New York Comic Con 2012

NYCC 2012: Wolverine: Season One

Writers Ben Blacker and Ben Acker team with Salva Espin to retell the early days of Logan!



Wolverine: Season One black and white preview art by Salva Espin

By Tim Stevens

Next summer, in the WOLVERINE: SEASON ONE original graphic novel, writers Ben Blacker and Ben Acker of “Supernatural” and “The Thrilling Adventure Hour” join artist Salva Espin to take Logan back to where it all began.

“We get to tell the most iconic ‘early days’ story Wolverine has: his encounter with Wendigo and The Hulk,” reveals Acker. “This story is about the first time Logan put on his classic yellow and black suit and got the code name Wolverine.”

“Because this is a season one arc, we knew that our pal Len Wein's first appearance story would form the backbone,” Blacker continues. “We took what we knew from that time—Department H, Weapon X, his friendship with the Hudsons, the costume—and built a story around that.”

To some, Blacker and Acker might not seem the most obvious choice to revisit the beginnings of Wolverine’s costumed career. However, editor Jordan White asserts that, in fact, the two stand more than equal to the task.

“At first blush, those familiar with the ‘Thrilling Adventure Hour’ shows might think Wolverine an odd choice—their shows are hilariously funny, and Logan isn’t renowned as a jokester,” White admits. “But underneath the hilarity of their shows is a great grasp of characters and real emotions which makes them work as more than just one-off sketches. They definitely had a great grasp of who Logan is and what the story we’re looking to tell in this book is.”

Additionally, while the team might be new to writing comics, they grew up with them.

“We are both longtime comics readers since childhood,” says Blacker. “We both checked in with our favorite characters over the years, Wolverine among them. We both really dug the Old Man Logan story by Mark Millar a few years ago; that sort of put the character back on our radars.”

Wolverine: Season One black and white preview art by Salva Espin

Artist Salva Espin drew on his own father’s past to properly nail the look of early Wolverine.

“Wolverine is always a great challenge, a challenge with side-whiskers and sharp claws,” he notes. “My father—Salvador Espin Sr.—has always been a Marvel fan, so he lent me his 70’s classic comic collection for research about Wolvie’s first steps in the Marvel Universe.”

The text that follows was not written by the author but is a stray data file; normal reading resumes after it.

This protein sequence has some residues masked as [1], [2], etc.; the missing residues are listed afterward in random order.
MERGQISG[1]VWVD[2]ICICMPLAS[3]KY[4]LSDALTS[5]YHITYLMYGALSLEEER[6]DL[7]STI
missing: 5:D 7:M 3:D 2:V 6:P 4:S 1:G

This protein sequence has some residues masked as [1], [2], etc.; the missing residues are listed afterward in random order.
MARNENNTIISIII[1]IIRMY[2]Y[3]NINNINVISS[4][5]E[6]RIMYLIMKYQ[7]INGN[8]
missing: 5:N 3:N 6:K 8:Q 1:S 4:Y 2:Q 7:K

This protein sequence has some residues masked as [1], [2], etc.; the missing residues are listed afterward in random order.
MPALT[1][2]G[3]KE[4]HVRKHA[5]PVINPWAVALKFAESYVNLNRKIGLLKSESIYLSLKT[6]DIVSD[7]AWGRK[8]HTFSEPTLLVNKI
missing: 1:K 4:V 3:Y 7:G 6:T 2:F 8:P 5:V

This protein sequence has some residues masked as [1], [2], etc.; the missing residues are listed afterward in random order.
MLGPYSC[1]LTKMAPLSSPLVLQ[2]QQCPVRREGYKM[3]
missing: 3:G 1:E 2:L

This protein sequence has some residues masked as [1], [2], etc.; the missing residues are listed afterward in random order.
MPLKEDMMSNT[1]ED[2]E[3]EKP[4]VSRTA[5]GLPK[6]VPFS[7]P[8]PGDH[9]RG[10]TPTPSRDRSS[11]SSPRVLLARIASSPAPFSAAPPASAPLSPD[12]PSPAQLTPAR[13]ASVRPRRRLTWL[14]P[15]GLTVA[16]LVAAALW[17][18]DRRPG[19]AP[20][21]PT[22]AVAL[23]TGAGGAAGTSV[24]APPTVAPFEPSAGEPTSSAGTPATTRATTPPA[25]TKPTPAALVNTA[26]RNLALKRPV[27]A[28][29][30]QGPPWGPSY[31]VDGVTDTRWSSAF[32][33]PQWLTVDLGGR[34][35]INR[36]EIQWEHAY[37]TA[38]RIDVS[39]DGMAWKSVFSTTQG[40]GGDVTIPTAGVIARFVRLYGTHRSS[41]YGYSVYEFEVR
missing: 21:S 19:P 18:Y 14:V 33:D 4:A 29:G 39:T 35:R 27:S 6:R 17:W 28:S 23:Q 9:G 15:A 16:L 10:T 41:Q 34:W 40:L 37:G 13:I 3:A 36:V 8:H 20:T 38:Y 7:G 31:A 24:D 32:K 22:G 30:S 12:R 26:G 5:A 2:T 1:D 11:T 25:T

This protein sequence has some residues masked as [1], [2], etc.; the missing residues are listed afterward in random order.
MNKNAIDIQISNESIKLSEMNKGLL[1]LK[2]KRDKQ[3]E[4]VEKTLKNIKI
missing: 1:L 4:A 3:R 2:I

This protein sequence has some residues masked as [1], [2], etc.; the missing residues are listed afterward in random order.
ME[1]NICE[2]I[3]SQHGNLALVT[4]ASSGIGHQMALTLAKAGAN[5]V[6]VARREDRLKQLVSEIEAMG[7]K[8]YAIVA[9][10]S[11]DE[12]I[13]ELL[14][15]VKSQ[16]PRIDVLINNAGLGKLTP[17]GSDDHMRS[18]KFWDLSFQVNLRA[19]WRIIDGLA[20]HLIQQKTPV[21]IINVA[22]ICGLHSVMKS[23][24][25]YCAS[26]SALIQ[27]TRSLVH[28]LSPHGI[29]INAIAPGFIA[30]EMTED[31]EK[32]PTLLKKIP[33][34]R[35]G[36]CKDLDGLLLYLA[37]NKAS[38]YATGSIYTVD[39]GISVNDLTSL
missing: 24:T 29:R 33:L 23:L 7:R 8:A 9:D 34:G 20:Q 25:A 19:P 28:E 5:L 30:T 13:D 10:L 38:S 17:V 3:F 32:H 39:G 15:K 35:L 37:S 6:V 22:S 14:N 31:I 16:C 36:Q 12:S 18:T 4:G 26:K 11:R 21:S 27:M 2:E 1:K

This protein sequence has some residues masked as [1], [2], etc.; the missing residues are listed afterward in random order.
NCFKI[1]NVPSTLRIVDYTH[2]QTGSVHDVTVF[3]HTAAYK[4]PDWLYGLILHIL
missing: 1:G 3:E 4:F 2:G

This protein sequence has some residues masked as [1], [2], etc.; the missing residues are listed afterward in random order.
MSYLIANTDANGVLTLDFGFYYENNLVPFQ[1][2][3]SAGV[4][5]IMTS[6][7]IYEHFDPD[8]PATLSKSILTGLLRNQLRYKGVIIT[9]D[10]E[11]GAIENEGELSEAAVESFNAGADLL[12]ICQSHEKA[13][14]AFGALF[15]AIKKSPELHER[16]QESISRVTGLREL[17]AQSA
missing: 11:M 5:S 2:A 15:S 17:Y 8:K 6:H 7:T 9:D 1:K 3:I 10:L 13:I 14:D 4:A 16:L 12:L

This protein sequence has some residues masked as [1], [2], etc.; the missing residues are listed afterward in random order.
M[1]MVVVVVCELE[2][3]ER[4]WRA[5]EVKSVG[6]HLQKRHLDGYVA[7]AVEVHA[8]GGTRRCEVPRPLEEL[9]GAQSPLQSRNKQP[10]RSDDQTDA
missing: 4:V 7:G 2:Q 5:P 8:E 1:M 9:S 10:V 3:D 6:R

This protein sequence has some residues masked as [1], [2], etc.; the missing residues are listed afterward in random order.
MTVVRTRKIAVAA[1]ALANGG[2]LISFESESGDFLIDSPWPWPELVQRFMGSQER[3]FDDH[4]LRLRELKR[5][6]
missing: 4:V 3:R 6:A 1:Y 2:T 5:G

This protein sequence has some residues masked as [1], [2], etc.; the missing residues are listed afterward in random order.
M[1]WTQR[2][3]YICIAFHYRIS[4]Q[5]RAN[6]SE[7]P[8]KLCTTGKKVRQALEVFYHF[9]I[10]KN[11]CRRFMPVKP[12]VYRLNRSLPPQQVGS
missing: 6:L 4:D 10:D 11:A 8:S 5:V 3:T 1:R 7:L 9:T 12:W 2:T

According to the writers, Espin’s research more than paid off.

“Does Salva Espin have weaknesses?”Acker poses rhetorically. “I think we're trying to find those and keep coming up short. The collaboration has been wonderful. He makes us look so good, as if we totally know what we're doing in this new-to-us medium.”

“Oh man, everything we've seen from Salva has been amazing,” Blacker echoes. “We love his bold style. Early on, he told us he loves to draw ‘big fight scenes and beautiful women,’ and we're thrilled that WOLVERINE: SEASON ONE has given him the opportunity to do both!”

Beyond giant brawls and pretty ladies, the creators bring their focus onto themes bubbling below the surface to bring depth to Wolverine’s first appearance.

Wolverine: Season One cover by Julian Totino Tedesco

“This story is about Wolverine's internal conflict between man and beast as he throws down against two other characters—Hulk and Wendigo—who have that same internal conflict,” Acker reveals. “So we got to highlight the berserker, the man resisting his demons, the gallows humor of a man aware of his limitations as he strives to exceed them. I am pleased that just as we got to show the animal lurking under the humanity, we also get to show that when he is at his most animal, he has humanity lurking just as ferociously underneath that surface.”

“Besides the man vs. animal aspect, we talked about the moment when he pops his claws being important, the first time he puts on the yellow-and-blue costume, the shadowy conspiracies about his past—and present—his lack of memory, and, of course, where ‘bub’ came from,” says Blacker, highlighting further underpinnings of the story.

In the end, however, Acker knows the biggest reason readers should pick up the book:

“He's Wolverine! He's the coolest!”

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